Moneystats Pro budget planner review

If you mind privacy and aren’t a fan of subscription based software, but you’d still like to have a budget planner / expense tracker that delivers, Moneystats Pro is worth a look. The Mac app is available for purchase in the App Store and has a more than decent feature set. Its developer doesn’t collect any of your data — which in this niche of the software business is quite exceptional.

One of the bigger names in expense tracking and budget planning is another app that I have on my iPad. It performs OK but not exceptionally so, but what bothers me the most is that, since Apple forces its developers to state which of your personal data they collect, the developer collects all the data they possibly can get their hands on, including identifiable data such as purchase history, identifiers, financial info, etc. They might not abuse any of that, but isn’t a budget one of the most private and indeed sensitive collections of data you can think of?

The Moneystats developer must think so too, as he doesn’t collect any data, and yet succeeds in selling an app that works well, with everything that is offered in my old app.

On top of that, Moneystats is free, so you can try it out to see if it works for you. Moneystats Pro — the version I purchased — is yours for €4 with in-app purchases totalling €6 for a special offer that includes everything from extensive categories to reports, exchange rates and data sync.

I am using Moneystats Pro with all the extras on my iMac, not on the iPad. On the iPad, I can use the free version and the data sync from the Pro version will work. The extensive categories and exchange rates won’t, but they’re like €3 to get those features on the iPad as well.

Synchronisation is done via iCloud, which isn’t my favourite cloud provider and certainly isn’t the most secure. You can, however, invite other users with different Apple IDs and synchronise your finances together. That explains why iCloud was chosen. I’d still prefer to have more secure alternatives, like SYNC or the private distributed Cubbit cloud solution I’m using (reviewed here).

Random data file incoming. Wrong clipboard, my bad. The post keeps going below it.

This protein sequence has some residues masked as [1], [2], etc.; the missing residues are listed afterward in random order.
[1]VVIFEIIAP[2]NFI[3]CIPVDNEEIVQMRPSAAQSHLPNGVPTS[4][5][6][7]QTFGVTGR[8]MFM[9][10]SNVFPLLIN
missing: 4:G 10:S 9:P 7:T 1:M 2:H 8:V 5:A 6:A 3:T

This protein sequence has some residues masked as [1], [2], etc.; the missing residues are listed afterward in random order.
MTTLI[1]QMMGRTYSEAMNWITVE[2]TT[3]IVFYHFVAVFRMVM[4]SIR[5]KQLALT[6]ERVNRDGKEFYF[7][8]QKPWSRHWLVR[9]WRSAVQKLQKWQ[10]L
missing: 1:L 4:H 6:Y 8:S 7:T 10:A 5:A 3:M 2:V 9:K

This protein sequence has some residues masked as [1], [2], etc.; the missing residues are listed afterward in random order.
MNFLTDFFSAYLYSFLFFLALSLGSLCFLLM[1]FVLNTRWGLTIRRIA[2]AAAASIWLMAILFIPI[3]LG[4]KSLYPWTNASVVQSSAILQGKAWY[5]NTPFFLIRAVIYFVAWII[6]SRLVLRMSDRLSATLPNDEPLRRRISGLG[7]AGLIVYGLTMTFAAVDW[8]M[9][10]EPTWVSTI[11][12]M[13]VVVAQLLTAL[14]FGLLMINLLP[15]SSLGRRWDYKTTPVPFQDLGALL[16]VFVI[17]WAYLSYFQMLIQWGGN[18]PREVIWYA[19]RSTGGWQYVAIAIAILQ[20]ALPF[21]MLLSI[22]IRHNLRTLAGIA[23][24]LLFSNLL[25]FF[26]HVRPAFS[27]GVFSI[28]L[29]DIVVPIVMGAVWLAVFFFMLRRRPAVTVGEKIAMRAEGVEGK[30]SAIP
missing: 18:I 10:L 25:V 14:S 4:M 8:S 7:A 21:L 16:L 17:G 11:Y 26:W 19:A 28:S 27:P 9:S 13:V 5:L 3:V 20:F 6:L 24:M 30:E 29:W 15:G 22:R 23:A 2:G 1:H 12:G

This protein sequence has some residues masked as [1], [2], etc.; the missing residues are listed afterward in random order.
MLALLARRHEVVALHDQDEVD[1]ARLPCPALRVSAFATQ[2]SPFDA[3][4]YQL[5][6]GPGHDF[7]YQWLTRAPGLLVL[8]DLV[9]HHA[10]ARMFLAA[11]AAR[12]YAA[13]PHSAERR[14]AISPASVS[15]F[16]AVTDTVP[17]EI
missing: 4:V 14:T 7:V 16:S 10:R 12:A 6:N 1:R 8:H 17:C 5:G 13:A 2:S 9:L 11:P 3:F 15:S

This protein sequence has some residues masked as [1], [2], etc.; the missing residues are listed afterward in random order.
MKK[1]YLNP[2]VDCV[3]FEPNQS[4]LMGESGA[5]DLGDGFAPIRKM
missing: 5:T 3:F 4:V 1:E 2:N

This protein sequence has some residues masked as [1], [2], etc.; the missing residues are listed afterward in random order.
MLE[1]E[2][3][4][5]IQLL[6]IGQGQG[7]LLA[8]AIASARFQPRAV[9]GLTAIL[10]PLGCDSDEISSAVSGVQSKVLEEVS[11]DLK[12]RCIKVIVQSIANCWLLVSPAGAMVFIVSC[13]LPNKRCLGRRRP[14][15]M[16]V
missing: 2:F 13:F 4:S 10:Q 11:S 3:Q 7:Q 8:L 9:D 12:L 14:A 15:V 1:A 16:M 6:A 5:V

In terms of synchronisation, that is all Moneystats Pro delivers, so if you want to synchronise your banking data, you’ll have to do with importing CSV or text files. It is a small price to pay for your privacy, in my opinion.

Other than that, the app has everything you need. It’s protected by a PIN that you enter at launch. It offers managing multiple bank accounts, expenses, income, recurring expenses, expense categories (a basic set in the free version) with icons, tags with support for emojis, an extensive array of fields for text, such what the expense is used for, who the seller was and more. There’s even an image field where you can drop a PDF or image of an invoice, order slip, or sales ticket. Furthermore, the app offers budget planning, goal settings, statistics, balance sheets, savings management, and graphs and charts.

From a UI design perspective, the app is efficient and well laid out. It won’t win design awards, though, with limited control over colour schemes, for example. In some areas, it looks a bit dated — the bar chart is an example where I personally prefer a bar graph like the ones in Apple Numbers — but I’d rather put up with “a bit dated” than “doesn’t deliver in terms of functionality”.

One thing that does bother is the selection of the account to use for an expense or income. The Mac version uses the scroller technique used in iOS apps. When you’re tapping and sliding with your fingers, that rolling bar technique is efficient. On a Mac, using a mouse or a trackpad even, not so much. An automatically popping up menu works better and faster in my opinion — something like the one in the image field when you click it would be awesome.

Wrapping up, I can only say I’m very happy I purchased Moneystats Pro. Its feature set is pretty complete and it is very easy to use. It gives me far more possibilities to enter comments and information that will make it easy for me to track down an expense or an asset when I need it and it’s very reassuring to know nobody is looking over my shoulder while I’m entering my data.